The Important First Nine Months Of Life
In my novel, The Birth of Hope, I created an idealized version of what a baby preparing for birth may be thinking and feeling. (You can read a quote from it atop the next page.) We have no scientific way of knowing if thoughts are even possible prior to birth. The experience is more likely a form of knowing that is beyond words. What we do know, thanks to researchers in the field of Prenatal and Perinatal Psychology and Health, is that the first nine months of life are vitally important. They lay the foundation for who we are to be in this life, on physical, mental and emotional levels. Let’s explore a bit what has been discovered and how you, as a parent, can use this information.
The field of Prenatal and Perinatal Psychology and Health (PPN) is relatively new but, thanks in part to communication technology, has developed rapidly from small groups of therapists in Europe and the United States in the ’70s and ’80s to a respected discipline, with Master- and Ph.D.-level degrees now available. Research in the field began with psychological studies and practices that included regression to prenatal and birth experiences. Many of these early studies were discounted by traditional researchers in psychology, but they laid the foundation for today’s researchers in PPN. The field has expanded beyond psychologists and therapists to include midwives, physicians, childbirth educators, neurologists and others who are interested in, and passionate about, the possibilities inherent in the way we bring new beings into this world. At the end of the nineteenth century, Sigmund Freud and his followers postulated that what happened to us in our first three years after birth had a significant impact on the people we would become as adults. The end of the twentieth century brought an expansion to this notion, stretching back to our first nine months—that is, from conception until birth.
Thomas Verny’s The Secret Life of the Unborn Child presented anecdotal evidence of prenatal and birth memories. David Chamberlain’s book, Babies Remember Birth (since republished as The Mind of Your Newborn Baby), detailed his research with adult children and their mothers, reinforcing the possibility that we might remember our first nine months of life. These foundational works led to further research and the coming together of likeminded individuals to establish the organization now known as the Association of Prenatal and Perinatal Psychology and Health. The organization began publishing The Journal of Prenatal & Perinatal Psychology and Health, a quarterly peer-reviewed journal, in 1986, and has an extensive website (birthpsychology.com). Biannual conferences attract participants from around the world.
We can only touch on the highlights of research in the past 30 years that has led to the phenomenal development of the field and the ensuing benefits for babies born to aware parents. The easiest information to accept is the physical aspect of prenatal development. We have known since the 1930s that cigarette smoking has a detrimental impact on babies in utero, but it took more than 30 years for that information to be incorporated into recommendations for expectant mothers. Information now reaches parents directly, but progress is still slow-moving. It seems that resistance to knowing that we are parents from the moment of conception is deeply engrained. Part of the resistance seems to come from our own deep knowing that our prenatal and birth experiences were sometimes very painful, and that the possibility exists for us to create similar pain for our children.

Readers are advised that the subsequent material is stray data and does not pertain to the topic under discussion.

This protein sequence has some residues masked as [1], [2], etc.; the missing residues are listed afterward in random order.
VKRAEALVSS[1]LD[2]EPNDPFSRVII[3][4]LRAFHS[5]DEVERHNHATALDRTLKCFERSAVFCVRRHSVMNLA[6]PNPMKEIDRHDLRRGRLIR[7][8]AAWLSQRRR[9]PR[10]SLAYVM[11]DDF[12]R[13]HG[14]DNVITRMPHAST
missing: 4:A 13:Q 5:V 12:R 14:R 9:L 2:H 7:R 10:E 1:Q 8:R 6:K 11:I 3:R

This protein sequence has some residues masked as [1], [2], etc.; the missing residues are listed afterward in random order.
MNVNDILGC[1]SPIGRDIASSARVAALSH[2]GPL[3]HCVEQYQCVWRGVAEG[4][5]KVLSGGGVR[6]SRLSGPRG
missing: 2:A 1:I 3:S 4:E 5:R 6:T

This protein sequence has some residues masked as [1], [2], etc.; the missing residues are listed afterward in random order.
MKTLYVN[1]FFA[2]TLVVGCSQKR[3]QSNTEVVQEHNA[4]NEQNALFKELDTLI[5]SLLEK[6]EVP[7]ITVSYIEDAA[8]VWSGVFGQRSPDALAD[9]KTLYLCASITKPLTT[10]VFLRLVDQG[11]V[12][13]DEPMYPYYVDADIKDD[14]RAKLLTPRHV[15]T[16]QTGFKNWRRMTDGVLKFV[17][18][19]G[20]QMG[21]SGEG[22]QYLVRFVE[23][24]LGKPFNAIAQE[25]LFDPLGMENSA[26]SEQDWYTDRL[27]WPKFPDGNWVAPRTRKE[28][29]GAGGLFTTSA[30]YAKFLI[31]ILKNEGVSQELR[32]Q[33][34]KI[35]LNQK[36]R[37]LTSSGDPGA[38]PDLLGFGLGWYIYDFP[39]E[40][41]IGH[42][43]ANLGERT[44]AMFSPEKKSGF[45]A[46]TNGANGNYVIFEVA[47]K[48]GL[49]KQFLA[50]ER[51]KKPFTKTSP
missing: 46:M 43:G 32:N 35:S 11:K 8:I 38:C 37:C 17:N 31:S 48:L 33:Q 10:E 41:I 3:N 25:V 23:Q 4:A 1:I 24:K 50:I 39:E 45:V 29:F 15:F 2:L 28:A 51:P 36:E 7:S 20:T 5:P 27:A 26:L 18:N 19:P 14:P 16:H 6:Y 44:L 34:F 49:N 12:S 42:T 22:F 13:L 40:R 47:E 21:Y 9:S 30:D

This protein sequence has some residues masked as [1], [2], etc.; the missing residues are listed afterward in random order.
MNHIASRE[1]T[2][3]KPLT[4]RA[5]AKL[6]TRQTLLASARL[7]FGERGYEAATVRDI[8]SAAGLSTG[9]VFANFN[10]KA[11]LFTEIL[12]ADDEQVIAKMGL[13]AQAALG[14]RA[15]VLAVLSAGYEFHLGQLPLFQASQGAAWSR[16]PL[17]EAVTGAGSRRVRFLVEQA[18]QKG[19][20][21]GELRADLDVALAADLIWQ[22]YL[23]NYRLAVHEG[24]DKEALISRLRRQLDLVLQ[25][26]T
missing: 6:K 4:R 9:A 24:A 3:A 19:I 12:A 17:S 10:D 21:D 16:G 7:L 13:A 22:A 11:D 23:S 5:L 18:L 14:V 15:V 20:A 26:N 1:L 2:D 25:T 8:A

At the purely physiological level, it is fairly well-established that the nervous/endocrine system of a baby is impacted by stress hormones secreted by her mother during gestation, resulting in the new individual having a hyperactive or hypoactive stress response in later life. Environmental experience is now recognized to be critical in the process of building the brain and nervous system. Researchers Cicchetti & Tucker expressed this: “Nature’s potential can only be realized as it is enabled by nurture.” Previously, neurologists Connelly & Prechtl had stated, “Within limits, during normal development a biologically different brain may be formed, given the mutual influence of the infant’s nervous system and the mothering repertory of the caregiver.”
While prenatal psychological development may be more difficult to document, it seems clear that we are influenced by our experience in the first nine months and carry the memories in our bodies. For example, the roots of various phobias, especially claustrophobia, have been traced to in-utero or birth experience. As Freud speculated, “The act of birth is the first experience of anxiety, and thus the source and prototype of the affect of anxiety.”
Those two brief paragraphs are but a tiny glimpse of the wealth of information available, confirming that our first nine months of life lay the foundation for all that comes later. After all, we are building our bodies and coming into awareness during this time. Our early experiences are wired into our nervous systems. The baby passes through more developmental milestones before birth than at any other time in life.
As parents, it can be very intimidating to know we are responsible for creating the environment for our children from the moment of their conception. That environment, whether it is welcoming and loving or rejecting and negative, forms the template for your child’s expectations of life. Prenatal parenting may be a relatively new concept, but the resources available are rich and varied. The first nine months are indeed the most important time for parenting. As your baby is developing, you and your partner are becoming parents, learning to love and nurture this special being who has chosen you as family.